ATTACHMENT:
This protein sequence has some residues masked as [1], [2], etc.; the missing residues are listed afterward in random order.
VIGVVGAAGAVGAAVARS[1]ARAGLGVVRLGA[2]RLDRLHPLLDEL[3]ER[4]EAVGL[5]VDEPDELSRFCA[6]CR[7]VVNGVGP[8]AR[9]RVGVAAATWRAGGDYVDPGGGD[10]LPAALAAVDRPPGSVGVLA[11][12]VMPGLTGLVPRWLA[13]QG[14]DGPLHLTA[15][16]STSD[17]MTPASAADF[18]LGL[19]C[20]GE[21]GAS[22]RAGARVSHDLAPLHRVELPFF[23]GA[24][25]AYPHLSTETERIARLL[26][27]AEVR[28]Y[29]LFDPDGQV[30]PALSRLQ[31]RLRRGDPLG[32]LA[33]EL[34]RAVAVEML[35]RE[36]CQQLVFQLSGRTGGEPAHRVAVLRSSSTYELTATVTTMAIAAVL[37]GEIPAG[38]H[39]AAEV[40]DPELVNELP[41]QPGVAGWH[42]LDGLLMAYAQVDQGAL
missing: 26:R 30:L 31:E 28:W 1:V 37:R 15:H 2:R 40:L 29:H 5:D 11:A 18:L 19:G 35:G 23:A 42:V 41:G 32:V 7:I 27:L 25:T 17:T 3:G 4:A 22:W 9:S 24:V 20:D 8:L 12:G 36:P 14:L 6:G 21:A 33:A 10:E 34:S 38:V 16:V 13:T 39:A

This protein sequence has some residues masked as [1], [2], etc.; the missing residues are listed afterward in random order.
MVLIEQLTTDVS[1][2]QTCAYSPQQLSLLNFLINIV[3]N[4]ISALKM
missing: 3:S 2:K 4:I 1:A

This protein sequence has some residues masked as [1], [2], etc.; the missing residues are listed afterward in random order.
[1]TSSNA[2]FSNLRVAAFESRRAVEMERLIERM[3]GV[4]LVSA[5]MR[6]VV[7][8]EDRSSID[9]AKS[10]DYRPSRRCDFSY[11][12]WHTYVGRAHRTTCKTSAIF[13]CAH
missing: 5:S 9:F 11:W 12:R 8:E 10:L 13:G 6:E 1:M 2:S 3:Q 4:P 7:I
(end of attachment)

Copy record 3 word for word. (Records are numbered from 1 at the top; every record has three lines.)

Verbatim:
This protein sequence has some residues masked as [1], [2], etc.; the missing residues are listed afterward in random order.
[1]TSSNA[2]FSNLRVAAFESRRAVEMERLIERM[3]GV[4]LVSA[5]MR[6]VV[7][8]EDRSSID[9]AKS[10]DYRPSRRCDFSY[11][12]WHTYVGRAHRTTCKTSAIF[13]CAH
missing: 5:S 9:F 11:W 12:R 8:E 10:L 13:G 6:E 1:M 2:S 3:Q 4:P 7:I